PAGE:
C JavaScript Other
Latest commit 89061a2 Feb 18, 2017 @H2CO3 integer literals overflowing long are now parsed as their appropriate…
… 2's complement value instead of LONG_MIN as long as they fit into unsigned long
Failed to load latest commit information.
bld adding back bld/ directory, once again... Jul 14, 2015
doc documentation improvements Nov 6, 2016
examples `typeof` is now a function, not a built-in operator Jul 13, 2016
lib `typeof` is now a function, not a built-in operator Jul 13, 2016
src integer literals overflowing long are now parsed as their appropriate… Feb 18, 2017
test/parser `typeof` is now a function, not a built-in operator Jul 13, 2016
tools emacs mode improvements Nov 12, 2016
.gitignore refactored AST reader and writer private API into its own file; remov… Aug 7, 2016
LICENSE.txt comparison operators don't chain; updated license; fixed recursion in… Jan 16, 2015
Makefile added -rdynamic flag when building the REPL, for easier dynamic linki… Aug 12, 2016
Makefile.emscripten Rewrote JS bindings using new, unified type system; made the API some… Aug 7, 2016
README.md where should I return your carriage, then? Apr 1, 2016
TODO.txt `typeof` is now a function, not a built-in operator Jul 13, 2016
auxlib.js added jseval() function in Sparkling stdlib; removed an unused function Sep 10, 2014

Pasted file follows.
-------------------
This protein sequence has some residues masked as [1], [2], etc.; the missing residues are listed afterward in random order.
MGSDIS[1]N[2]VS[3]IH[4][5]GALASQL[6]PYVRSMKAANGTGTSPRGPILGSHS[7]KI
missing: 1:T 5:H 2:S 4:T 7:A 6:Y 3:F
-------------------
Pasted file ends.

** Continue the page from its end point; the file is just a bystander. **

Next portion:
dump.c refactored AST reader and writer private API into its own file; remov… Aug 7, 2016
dump.h Transition to SpnHashMap-based abstract syntax tree. Dec 25, 2014
jsapi.c Rewrote JS bindings using new, unified type system; made the API some… Aug 7, 2016
jsapi.js Rewrote JS bindings using new, unified type system; made the API some… Aug 7, 2016
repl.c https://twitter.com/iamdevloper/status/815881046545801216 Jan 2, 2017
runtests.sh Transition to SpnHashMap-based abstract syntax tree. Dec 25, 2014


What is Sparkling?

Sparkling is a little C-style scripting language I've started as a pet project back in late 2012. It has evolved into an active enough project since then, so I'm open-sourcing it in the hopes that

  1. it will be useful for the community, and
  2. others seeing the potential in it will help me make it better.

On the one hand, the name "Sparkling" comes from my intent to make the language nice, fast and lightweight, properties I associate with sparks in my mind. On the other hand, my nickname (H2CO3) has a lot to do with carbonated water and bubbles.

Sparkling is influenced by other programming languages, namely: